Four Key Questions about Metro’s Future with the Federal Worker (5 of 5)

December 9th, 2015

The answers to these four questions will shape the future of Metro’s federal customers, and the region’s transportation future. (Fifth and last in a series of posts on Metro’s Federal customers – see posts 1, 2, 3, and 4)

The ATF headquarters adjacent to NoMa Metrorail station has helped grow ridership there significantly.

1. Will the transit benefit be restored to parity with parking? When Congress cut the transit benefit in half, it hurt Metro riders hard. 42% of Metro’s ridership – around 500,000 rail and bus trips per day – comes from riders who use the Federal Transit Benefit, including private-sector workers. At Metro, 22% of all ridership comes from commuters who spend over $130 per month on transit. Following the changes to the SmartBenefits program, Metro saw ridership losses concentrated on these riders hit the hardest, and federal employees overwhelmingly pay with SmartBenefits.

If Congress restores the maximum transit benefit to parity with parking, it would be a huge boon to Metro’s federal customers and Metro’s bottom line.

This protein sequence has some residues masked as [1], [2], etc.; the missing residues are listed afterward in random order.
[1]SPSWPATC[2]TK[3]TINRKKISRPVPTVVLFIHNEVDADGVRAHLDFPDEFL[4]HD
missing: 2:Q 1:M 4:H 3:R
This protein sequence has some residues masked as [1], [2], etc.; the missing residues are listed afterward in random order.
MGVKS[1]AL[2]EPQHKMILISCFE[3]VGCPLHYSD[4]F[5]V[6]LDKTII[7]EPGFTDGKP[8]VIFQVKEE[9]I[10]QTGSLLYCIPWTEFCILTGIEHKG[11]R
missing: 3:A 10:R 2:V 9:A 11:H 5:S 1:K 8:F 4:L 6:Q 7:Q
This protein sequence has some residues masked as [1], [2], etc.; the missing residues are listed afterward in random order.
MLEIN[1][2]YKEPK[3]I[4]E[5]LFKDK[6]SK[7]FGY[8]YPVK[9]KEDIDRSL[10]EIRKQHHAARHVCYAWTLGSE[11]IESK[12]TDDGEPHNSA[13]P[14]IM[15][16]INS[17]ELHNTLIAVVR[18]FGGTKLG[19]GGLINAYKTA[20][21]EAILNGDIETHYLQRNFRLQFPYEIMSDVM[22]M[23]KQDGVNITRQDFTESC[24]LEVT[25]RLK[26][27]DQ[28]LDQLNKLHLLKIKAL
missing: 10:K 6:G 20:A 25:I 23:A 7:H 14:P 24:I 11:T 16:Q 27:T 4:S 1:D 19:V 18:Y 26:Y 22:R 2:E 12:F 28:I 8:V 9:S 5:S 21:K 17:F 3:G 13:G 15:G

2. Will GSA locate more federal facilities within walking distance of Metrorail? As federal facilities are built and relocated in our region, their close proximity to Metrorail will have a huge impact on Metrorail ridership. We know that changes to federal office buildings and research centers within walking distance (a half-mile or less) to Metrorail explain the majority of changes in ridership from Federal workers at Metro stations in the past decade. We also know that locating the same facility at certain stations can produce higher rail ridership than at other stations. In the future, more federal facilities within easy walking distance to Metrorail will result in more ridership.

3. Will telework continue to grow? Many federal workers, with support from OPM and GSA, are increasingly turning to telework. In 2013 the number of federal workers teleworking grew by 24% year over year, and the number of workers eligible for telework is growing even faster. Telework erodes the number of trips recorded on Metro as riders commute less frequently. The question for the future of Metro’s federal customer base is, will telework by federal commuters keep growing?

Federal workforce in DC region history24. How far will federal employment fall from its 2011 peak ? Federal employees in the Washington region grew between 2000 and 2011, in part due to the economic stimulus (American Recovery and Reinvestment Act of 2009), and has begun to decline since that peak. (Chart at left based on data from Moody’s Analytics.)  As Metro and the region look to 2016 and beyond, will the base of federal employment stabilize? Or continue to fall?

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